I really enjoyed Hellblade. The story telling was super interesting. The way it was told almost entirely through auditory and sometimes visual hallucinations was very unique, and they still managed to make it quite good. The sound design was also obviously fantastic. I generally liked the combat, but It could've been better as the attack patterns became predictable after a few minutes. The puzzles were fine at first, but they became incredibly frustrating by the midgame. Overall, I'd say this is a great game that you should definitely pick sometime if you haven't, but it's not devoid of problems.

  • Damn i love this game so much. I've never felt so much inside someones head as with Hellblade, i was deeply disturbed every second of the game because of the voices constantly being there. I think it's a game everyone should try, just to learn how it is like living with psychosis, as Senua does. I have a history of mental health issues (thankfully none even close to as severe as Senua's problems), and i could relate to a lot of things in the game she was experiencing in relation to other people.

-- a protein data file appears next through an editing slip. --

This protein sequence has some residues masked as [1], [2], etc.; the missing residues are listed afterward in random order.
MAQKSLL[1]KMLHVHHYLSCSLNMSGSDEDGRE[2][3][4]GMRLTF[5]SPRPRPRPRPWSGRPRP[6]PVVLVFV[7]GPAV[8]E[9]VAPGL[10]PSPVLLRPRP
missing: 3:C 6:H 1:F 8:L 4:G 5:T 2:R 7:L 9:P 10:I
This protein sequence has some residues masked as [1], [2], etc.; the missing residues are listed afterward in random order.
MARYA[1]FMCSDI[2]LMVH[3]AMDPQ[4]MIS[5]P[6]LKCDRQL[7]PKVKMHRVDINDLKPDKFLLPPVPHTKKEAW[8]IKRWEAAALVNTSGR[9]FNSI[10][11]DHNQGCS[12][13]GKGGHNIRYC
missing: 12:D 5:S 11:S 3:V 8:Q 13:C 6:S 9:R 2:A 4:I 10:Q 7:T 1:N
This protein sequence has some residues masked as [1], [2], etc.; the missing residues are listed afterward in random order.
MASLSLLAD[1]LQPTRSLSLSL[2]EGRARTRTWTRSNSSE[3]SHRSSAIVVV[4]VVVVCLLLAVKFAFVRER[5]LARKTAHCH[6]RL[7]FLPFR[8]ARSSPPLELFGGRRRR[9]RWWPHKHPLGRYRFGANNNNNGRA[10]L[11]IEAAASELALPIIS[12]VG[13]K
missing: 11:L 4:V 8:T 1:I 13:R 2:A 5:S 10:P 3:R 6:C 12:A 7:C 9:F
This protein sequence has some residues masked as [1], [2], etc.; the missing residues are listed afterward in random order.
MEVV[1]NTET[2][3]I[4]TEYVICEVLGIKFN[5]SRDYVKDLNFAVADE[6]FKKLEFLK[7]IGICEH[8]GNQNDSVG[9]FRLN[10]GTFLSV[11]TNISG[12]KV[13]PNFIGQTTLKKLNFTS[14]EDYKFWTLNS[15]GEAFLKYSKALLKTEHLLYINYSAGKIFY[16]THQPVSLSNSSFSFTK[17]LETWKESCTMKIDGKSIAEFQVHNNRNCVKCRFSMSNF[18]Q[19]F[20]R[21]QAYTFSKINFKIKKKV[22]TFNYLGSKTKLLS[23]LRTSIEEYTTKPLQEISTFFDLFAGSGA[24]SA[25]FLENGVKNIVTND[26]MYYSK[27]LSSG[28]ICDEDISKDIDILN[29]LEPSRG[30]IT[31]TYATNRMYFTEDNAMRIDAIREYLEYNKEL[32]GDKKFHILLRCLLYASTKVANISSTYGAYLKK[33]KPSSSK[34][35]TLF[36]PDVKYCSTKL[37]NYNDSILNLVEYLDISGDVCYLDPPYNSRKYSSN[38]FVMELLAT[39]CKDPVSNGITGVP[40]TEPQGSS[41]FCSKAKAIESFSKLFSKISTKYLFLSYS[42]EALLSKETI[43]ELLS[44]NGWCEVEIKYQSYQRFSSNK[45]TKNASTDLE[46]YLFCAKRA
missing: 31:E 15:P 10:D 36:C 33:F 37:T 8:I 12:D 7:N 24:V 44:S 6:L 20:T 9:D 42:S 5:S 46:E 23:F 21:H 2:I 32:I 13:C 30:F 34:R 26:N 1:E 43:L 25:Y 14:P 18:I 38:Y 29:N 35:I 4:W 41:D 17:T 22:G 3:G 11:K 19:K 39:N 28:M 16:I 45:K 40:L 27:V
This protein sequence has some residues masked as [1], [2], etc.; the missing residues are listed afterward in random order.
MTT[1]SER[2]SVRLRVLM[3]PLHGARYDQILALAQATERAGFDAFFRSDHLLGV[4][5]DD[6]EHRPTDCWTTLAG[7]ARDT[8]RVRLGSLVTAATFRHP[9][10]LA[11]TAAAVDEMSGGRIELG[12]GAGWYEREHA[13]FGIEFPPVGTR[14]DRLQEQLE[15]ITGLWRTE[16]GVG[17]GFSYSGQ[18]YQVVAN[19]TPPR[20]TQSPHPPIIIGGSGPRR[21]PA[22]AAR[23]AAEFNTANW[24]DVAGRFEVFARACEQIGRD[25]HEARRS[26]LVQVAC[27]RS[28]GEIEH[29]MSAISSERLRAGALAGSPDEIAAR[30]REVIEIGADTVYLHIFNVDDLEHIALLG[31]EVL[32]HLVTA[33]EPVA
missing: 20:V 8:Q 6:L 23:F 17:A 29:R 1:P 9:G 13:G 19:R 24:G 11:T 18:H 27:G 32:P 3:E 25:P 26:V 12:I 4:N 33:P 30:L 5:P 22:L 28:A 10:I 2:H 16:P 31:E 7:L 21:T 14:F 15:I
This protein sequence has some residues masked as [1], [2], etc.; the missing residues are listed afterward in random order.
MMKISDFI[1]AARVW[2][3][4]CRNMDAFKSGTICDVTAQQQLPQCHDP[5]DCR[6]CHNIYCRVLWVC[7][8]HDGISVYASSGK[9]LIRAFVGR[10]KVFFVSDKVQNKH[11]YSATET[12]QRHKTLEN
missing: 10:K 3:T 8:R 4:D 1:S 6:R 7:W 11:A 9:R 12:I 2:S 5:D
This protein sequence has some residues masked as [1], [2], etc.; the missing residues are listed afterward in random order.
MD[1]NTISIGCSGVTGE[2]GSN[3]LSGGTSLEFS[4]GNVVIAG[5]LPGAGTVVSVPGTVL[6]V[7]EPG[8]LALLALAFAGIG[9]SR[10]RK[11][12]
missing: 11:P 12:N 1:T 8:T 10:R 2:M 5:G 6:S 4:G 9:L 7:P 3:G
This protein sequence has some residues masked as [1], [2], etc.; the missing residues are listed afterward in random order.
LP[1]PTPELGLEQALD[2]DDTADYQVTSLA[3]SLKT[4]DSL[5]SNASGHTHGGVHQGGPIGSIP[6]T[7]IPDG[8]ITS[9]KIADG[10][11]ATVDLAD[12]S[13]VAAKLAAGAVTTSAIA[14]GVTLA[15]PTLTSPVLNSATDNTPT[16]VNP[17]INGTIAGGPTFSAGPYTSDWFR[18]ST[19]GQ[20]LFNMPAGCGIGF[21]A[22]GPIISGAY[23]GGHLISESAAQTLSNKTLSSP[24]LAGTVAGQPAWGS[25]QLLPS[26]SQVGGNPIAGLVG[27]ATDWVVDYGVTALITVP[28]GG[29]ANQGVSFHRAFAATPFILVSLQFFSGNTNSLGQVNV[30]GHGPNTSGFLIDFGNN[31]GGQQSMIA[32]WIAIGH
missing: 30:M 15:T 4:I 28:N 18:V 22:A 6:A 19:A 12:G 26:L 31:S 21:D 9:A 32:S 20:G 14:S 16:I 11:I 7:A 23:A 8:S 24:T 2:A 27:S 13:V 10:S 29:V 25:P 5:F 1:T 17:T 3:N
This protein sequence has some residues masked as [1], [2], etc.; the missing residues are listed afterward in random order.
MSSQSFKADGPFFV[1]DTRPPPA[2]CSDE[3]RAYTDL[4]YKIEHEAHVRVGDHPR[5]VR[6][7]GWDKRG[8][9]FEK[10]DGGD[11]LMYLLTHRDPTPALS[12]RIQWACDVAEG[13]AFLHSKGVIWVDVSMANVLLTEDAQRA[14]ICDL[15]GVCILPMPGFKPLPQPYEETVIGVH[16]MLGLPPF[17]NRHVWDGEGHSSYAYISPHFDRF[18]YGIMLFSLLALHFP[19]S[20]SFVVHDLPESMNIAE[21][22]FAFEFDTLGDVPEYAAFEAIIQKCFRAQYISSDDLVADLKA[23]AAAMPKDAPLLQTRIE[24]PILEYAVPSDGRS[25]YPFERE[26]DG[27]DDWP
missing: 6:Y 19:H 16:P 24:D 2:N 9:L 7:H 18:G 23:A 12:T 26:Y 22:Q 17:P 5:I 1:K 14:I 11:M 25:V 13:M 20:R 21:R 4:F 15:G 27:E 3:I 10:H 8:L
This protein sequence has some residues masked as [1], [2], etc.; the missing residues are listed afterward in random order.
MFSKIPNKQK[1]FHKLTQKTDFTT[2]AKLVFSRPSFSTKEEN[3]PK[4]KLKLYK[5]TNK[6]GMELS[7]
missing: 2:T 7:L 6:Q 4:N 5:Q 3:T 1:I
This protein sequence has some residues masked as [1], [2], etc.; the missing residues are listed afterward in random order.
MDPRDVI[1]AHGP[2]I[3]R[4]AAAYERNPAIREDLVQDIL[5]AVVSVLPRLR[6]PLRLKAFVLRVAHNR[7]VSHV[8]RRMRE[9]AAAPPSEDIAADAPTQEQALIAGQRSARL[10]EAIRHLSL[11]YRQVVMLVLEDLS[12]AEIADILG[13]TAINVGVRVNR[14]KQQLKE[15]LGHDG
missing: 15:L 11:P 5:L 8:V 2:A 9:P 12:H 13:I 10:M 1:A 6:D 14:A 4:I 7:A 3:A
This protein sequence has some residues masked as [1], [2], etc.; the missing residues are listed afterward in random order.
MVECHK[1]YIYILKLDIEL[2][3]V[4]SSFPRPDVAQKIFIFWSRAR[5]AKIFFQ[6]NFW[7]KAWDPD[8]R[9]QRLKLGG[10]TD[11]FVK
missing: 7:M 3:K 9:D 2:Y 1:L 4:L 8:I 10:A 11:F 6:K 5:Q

I love love love this game, and it didn't even make my top 4, 2017 was insane.

  • Divinity: Original Sin II

    #13. Divinity: Original Sin II - 20 points


    #1: 1 (Nillend)
    #2: 1 (sonmi)
    #3: 0
    #4: 3 (DIPSET, ZyloWolfBane, Faaip)
    HM: 5 (TokyoSlim, Inustar, bard91, Capnbobamous, CJTreader)


    Release date: September 14 [US/EU]
    Developer: Larian Studios
    Publisher: Larian Studios
    Genre: Role-playing
    Platform(s): Microsoft Windows